Union Officials Say They're Pulling Funds From Ind. CU

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Officials of several unions, some of which sponsor Madison County FCU, said they have begun withdrawing deposits from the $52-million CU torn by union strife over the past few months.

Rick Muir, president of Anderson Federation of Teachers, one of the original sponsors of the credit union, formerly known as Madison County Teachers FCU, said his union withdrew $60,000 and has called on its members to follow suit, leaving only a minimal deposit to allow them to retain voting rights for this spring's board elections.

"We've told them to pull their money until the contract dispute is settled. (But) We don't want to ruin the credit union," Muir said.

One credit union director who did not want to be identified said he was aware of the move to drain funds from the credit union and had received letters from several local unions to that effect. "I know some of the teachers in the teachers union have (pulled their funds)," the director said.

James Hensely, chief negotiator for the credit union's union, the Office and Professional Employees International Union, Local 1, said several other locals participating in the credit union have sent letters to their members asking them to pull funds from the beleaguered institution. They include unions representing the city, county and municipal workers, police and firefighters. "All of the unions are pretty much sticking together with us on this thing," he said.

Negligible Amount

Cheryl Lohman, president of the credit union, conceded that some individuals have pulled their money from the credit union but she said so far the amount has been negligible.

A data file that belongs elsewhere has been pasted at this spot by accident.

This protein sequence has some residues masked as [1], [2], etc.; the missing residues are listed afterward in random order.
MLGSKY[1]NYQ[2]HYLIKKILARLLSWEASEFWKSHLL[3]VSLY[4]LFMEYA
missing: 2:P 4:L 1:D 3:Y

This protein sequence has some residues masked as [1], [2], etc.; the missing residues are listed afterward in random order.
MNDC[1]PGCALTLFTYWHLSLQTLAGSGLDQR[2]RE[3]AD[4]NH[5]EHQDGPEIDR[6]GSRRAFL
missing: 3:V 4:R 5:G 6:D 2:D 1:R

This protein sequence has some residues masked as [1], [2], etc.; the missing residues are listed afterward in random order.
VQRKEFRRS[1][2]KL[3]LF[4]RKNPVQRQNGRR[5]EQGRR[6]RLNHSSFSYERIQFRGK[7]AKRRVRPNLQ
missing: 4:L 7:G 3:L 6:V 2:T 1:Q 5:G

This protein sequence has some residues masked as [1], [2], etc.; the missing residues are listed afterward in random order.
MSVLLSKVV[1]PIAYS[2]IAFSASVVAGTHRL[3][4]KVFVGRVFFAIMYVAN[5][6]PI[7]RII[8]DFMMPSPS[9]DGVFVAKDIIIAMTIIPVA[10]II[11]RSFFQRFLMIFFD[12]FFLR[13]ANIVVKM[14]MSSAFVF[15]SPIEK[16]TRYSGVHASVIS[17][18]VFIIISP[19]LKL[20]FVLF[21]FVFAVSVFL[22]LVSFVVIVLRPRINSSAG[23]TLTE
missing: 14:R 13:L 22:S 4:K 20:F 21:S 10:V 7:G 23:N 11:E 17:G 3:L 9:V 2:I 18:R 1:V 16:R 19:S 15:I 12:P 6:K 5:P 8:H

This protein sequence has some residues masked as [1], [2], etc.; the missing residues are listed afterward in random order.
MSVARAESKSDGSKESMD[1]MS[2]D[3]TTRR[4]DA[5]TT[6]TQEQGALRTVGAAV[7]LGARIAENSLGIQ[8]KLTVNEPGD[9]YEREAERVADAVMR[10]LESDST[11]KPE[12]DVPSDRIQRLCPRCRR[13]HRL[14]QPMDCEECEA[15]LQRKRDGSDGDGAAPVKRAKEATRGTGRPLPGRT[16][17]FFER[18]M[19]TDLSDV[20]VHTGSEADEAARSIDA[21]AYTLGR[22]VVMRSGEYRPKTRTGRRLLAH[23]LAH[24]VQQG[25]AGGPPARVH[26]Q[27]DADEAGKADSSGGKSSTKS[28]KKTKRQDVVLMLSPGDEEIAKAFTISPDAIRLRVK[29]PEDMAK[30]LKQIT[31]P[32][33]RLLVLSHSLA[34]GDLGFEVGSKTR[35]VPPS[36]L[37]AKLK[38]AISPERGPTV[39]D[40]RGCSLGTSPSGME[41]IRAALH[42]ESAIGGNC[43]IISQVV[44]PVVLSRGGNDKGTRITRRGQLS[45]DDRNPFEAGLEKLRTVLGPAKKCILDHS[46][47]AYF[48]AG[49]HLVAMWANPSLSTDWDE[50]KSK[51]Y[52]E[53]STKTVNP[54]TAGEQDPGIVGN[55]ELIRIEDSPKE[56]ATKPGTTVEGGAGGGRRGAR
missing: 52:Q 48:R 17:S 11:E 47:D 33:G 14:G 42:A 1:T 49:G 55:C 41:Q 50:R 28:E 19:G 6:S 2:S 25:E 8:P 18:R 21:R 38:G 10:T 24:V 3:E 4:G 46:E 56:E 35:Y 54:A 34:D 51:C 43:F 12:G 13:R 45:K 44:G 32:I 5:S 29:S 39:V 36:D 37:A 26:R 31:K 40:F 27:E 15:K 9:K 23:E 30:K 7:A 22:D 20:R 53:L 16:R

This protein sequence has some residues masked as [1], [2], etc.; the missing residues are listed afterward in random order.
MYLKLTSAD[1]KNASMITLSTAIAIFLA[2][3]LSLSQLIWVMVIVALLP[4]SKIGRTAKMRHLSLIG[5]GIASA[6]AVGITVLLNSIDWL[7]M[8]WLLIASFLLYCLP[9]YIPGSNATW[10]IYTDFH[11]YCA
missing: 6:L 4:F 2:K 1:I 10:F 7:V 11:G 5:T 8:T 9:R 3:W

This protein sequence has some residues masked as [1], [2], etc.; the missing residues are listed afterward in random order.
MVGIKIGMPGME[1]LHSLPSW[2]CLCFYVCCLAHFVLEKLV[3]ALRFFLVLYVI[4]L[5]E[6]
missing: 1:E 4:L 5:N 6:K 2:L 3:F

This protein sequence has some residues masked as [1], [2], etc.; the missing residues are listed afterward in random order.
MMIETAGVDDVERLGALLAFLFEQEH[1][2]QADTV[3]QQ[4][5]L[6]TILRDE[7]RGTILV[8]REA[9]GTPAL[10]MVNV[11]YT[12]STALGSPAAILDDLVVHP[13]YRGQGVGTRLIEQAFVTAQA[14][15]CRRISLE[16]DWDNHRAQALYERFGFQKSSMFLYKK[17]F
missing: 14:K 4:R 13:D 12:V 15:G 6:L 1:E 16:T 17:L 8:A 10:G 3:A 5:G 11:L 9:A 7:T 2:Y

"There's no evidence that it's been wide scale," she said. "Maybe, like one person or two people, here or there. But nothing significant."

Hensely repeated charges that management and the board were engaging in union-busting tactics and want to see the union removed from the credit union, just as it was from CUNA CU last September, when employees voted to certify a different local of the OPEIU.

The union has begun a drive to oust members of the seven-member board and elect sympathetic directors to the three seats to be filled this March.

"This thing's not going to be over when a new contract is done. It won't be over until we get a new board and new manager," said Hensely.

But Lohman denied the charges. "I don't know why they say we're trying to break the union," she said. "Obviously, the credit union runs much better when we have a contract in place."

The 27 members of the local returned to work two weeks ago after a four-week picket after agreeing to federal mediation. A mediation session was scheduled for last week.

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